Uplook Fridays:Fellowship at the Feast

It is the blessed habit of the saints to
especially remember our Lord at His own instituted remembrance feast. This
ought to be our hearty resolve each Lord’s Day. Nothing should be allowed to
disturb these moments of quiet and sacred remembrance. Then let us put aside
all worldly care, and all daily business, and all the griefs and sorrows of our
earthly pilgrimage, gathering to Him and with His saints in this feast of love.
({{1 Cor 10:17}})

The Celebrants of the Past
It is pleasing to remember how many of all
ages in the Christian Church have celebrated the remembrance feast and the
sufferings and death of the Saviour in this, His appointed way. It has never
been a crowded table; but it has never been a forsaken one. Many are now in
heaven who were constant at His supper on earth, but now feast with Him in the
banqueting halls of glory.

Many of these dear ones of ages past commemorated His sufferings and death at
the risk of their lives. The mountaintops were not too cold; the moors and
glens not too isolated; the caves of the wilderness not too damp and drear for
those noble souls who loved their Lord. They testified their devotion to Him at
all hazards and under every hardship. They sat where the Belshazzars and
Caesars of this world never sat, nor ever shall.

There was a good deal of zeal, warmth, and fervency in their devotion. Their
excellent example stirs and excites our own love as we remember them. We cannot
help but admire these saints of past days who cleaved to the Lord through
grace, and with great purpose of heart kept the feast. They recognized His
righteousness for their justification, His fullness for their every need, and
His blood for their pardon and cleansing. They would not forget and therefore
were resolved to keep the feast.

The Celebrants in Our Own Land
It is pleasing to remember, too, that
there are many believers in our own land who come to this appointed ordinance.
We who are of British stock have ancestors who once sat at “the
table of devils
,” as in the case of the
Druids. We read our history, and bow in shame as we read, that at one time our
ancestors offered up human sacrifices, very popular in Britain at one time.

So we heartily rejoice that missionaries came and preached
the gospel of God’s saving grace so that converts among our forefathers set up
the Lord’s remembrance feast and spread the sacred elements in our land. Such
dates are unknown; such places are unmarked; but the sweet influence of their
faith and love has done its wonders and left behind a testimony of incalculable
value among our people.

It is cause for praise that there are so many today, though
few compared to the vast number of unbelievers, who count a day in His courts
better than a thousand elsewhere, and delight to remember their Lord. They
neither creep there by stealth, nor steal up, like Nicodemus, by night, but do
so openly and publicly, and count it their joy and delight to thus meet the
Lord at the remembrance table.

The Celebrants in Other Lands
It is also pleasing to remember that our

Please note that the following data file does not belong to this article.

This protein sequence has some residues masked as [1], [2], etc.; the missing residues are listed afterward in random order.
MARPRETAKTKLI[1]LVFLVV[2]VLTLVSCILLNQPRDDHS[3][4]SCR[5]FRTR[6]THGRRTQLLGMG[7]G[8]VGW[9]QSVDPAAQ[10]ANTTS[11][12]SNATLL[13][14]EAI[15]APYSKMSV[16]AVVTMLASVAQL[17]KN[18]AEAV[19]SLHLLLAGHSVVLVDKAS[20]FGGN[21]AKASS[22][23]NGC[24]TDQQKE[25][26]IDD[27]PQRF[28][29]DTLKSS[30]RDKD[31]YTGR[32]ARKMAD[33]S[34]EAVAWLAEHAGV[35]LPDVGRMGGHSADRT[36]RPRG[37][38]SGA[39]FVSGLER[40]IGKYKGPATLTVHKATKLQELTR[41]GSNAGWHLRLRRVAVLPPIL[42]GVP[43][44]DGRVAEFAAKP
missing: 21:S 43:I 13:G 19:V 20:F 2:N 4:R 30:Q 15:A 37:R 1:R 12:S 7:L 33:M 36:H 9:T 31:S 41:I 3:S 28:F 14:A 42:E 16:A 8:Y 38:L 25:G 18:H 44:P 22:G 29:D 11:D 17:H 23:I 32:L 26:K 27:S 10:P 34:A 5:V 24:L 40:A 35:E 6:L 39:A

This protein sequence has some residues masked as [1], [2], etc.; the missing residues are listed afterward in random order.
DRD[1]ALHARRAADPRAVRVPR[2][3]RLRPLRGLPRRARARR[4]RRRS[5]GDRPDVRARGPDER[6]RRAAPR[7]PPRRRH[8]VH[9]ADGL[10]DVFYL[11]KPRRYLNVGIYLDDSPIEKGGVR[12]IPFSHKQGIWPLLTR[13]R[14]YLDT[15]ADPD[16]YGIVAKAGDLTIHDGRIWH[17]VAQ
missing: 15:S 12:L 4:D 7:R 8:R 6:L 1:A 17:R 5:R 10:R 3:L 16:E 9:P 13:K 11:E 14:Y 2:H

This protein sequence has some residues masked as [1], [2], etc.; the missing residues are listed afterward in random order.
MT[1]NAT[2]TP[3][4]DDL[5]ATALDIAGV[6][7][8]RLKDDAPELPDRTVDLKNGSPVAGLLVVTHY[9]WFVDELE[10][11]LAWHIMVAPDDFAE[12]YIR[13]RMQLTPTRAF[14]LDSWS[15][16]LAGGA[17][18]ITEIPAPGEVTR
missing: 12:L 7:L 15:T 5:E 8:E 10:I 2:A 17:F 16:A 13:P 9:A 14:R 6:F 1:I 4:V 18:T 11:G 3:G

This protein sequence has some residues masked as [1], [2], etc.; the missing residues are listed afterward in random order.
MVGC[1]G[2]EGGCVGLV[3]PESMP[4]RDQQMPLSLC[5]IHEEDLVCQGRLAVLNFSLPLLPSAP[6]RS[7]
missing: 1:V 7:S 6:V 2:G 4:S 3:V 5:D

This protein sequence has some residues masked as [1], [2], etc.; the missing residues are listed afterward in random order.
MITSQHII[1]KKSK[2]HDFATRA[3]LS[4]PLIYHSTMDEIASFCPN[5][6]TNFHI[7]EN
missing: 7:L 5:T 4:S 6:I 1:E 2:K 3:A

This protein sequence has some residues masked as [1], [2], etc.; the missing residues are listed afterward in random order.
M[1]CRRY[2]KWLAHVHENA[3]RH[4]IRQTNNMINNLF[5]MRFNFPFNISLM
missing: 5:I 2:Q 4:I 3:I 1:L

Lord’s sacrificial love in His death is remembered on all continents and in
practically all countries—in the great lands of China, Africa, India, and,
maybe with the exception of a few Islamic lands, in all other places of the
earth. I myself have been present at a thousand such gatherings in many lands,
from the most southerly assembly in the world to almost the most northerly;
from the most easterly in New Zealand
to the most westerly in the Americas.
Still they multiply, and the voice of adoring worship and praise never ceases
in the earth.

Thus we are part of a great family of believers, “a
multitude which no man can number
,” though
we may meet in small local fellowships. These small groups, if they but thought
of themselves, could easily feel discouraged or sad. But it is not so. The Lord
is present in their midst, and they know they are loved by Him, that they are
the gift of the Father to Him, that they are a possession purchased by His own
blood. They are morsels together of the one great loaf.

There is an inseparable connection between our growth and
increase in love and appreciation for the Saviour and the observance of this
remembrance feast. Alas, we think of some who have grown cold in spiritual
affections because of the neglect of it. There is nowhere else where we can be
better established than in being engrossed and absorbed in remembering the love
of Christ in His sacrifice for us.

There, too, we should see to it that, in coming, there
is tender love for all the Lord’s people. There should be no discord among the
saints of God. It is a corporate fellowship of all who are saved by the Lord,
and the loaf on the table testifies of that oneness. We are to exclude none who
are born of God and who maintain a godly life. But we are to examine ourselves,
too. We must put away all that is offensive to our Lord, then come and enjoy
the feast with the Lord and all His redeemed ones.

O God, how wide Thy glory shines!
How high Thy wonders rise!
Known through the earth by thousand signs,
By thousands through the skies.

But when we view Thy strange design
To save rebellious worms,
Where vengeance and compassion join
In their divinest forms:

Now the full glories of the Lamb
Adorn the heavenly throne,
While saints on earth that know His name,
Their Lord and Saviour own.
–Isaac Watts

From "Worship & Remembrance" by
Daniel Smith


Used by Permission. This material is protected by copyright. © 2005 Uplook Ministries.

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